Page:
While pursuing the policy of religious freedom and protecting normal religious activity, authorities have worked hard against extremism to ensure peace and security, and effectively prevented the spread of religious extremism, the white paper said.

"Religious extremists have taken advantage of religious freedom to twist and politicize some religious doctrines," said Xu. 

The battle against religious extremists and terrorism is global, which has safeguarded the interests of believers, he added.

Li Wei, a security expert at the China Institutes of Contemporary International Relations, told the Global Times that 95 percent of terrorist activities in Xinjiang have been aborted, a significant improvement in anti-terrorism efforts. 

Li said civilians should not be fooled by propaganda from religious extremists.   

The central government has invested nearly 1.7 trillion yuan ($266.6 billion) in the region over the past 60 years, and Xinjiang's GDP in 2014 was 115 times higher than in 1955, according to the white paper. Over the past five years, education expenditure has exceeded 250 billion yuan. By 2014, 96.5 percent of the local population had access to radios and 96.9 percent to televisions.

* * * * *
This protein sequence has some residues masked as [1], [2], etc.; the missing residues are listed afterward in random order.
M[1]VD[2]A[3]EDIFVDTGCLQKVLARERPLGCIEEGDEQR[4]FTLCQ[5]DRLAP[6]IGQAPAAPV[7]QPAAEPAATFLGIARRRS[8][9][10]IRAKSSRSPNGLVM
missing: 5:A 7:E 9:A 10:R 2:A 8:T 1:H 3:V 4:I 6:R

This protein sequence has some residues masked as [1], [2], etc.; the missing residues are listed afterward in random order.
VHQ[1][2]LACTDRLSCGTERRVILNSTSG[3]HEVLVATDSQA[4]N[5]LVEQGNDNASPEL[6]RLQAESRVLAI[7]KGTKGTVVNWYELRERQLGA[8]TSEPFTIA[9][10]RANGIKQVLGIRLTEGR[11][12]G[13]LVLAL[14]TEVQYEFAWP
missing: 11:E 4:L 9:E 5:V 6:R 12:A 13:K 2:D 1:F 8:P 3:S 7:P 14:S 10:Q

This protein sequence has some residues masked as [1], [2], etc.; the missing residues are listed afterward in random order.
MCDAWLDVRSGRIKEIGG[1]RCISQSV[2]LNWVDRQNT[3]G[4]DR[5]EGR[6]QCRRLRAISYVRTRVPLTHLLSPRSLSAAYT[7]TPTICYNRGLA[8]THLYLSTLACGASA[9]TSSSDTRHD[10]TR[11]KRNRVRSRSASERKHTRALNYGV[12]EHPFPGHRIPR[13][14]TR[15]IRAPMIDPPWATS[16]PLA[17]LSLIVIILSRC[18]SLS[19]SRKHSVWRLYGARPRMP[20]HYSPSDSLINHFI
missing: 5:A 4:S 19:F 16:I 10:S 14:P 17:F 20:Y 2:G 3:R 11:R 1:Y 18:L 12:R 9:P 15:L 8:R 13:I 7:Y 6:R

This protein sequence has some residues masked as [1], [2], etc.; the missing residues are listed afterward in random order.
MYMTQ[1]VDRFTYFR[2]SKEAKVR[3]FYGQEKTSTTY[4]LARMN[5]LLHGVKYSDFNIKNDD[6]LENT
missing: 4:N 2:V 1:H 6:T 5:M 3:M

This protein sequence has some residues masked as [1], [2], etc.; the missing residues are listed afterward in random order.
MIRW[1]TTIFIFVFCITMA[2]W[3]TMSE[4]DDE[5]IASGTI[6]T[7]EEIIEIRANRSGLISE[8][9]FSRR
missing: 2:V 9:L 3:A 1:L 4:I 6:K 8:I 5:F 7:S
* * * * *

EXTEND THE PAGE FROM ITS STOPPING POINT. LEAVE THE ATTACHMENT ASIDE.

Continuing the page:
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10 Reasons to Oppose the Saudi Monarchy

During the discussion on the Iran nuclear deal, it has been strange to hear US politicians fiercely condemn Iranian human rights abuses while remaining silent about worse abuses by US ally Saudi Arabia. Not only is the Saudi regime repressive at home and abroad, but US weapons and US support for the regime make Americans complicit. So let's look at the regime the US government counts as its close friend.

1. Saudi Arabia is governed as an absolutist monarchy by a huge clan, the Saud family, and the throne passes from one king to another.The Cabinet is appointed by the king, and its policies have to be ratified by royal decree. Political parties are forbidden and there are no national elections.

2. Criticizing the monarchy, or defending human rights, can bring down severe and cruel punishments in addition to imprisonment. Ali al-Nimr was targeted and arrested at the age of 17 for protesting government corruption, and his since been sentenced to beheading and public crucifixion. Raif Badawi was sentenced to 10 years in prison and 1,000 lashes for writing a blog the government considered critical of its rule. Waleed Abulkhair is serving a 15-year sentence for his work as a human right attorney. New legislation effectively equates criticism of the government and other peaceful activities with terrorism. The government tightly controls the domestic press, banning journalists and editors who publish articles deemed offensive to the religious establishment or the ruling authorities. Over 400,000 websites that are considered immoral or politically sensitive are blocked. A January 2011 law requires all blogs and websites, or anyone posting news or commentary online, to have a license from the Ministry of Information or face fines and/or the closure of the website..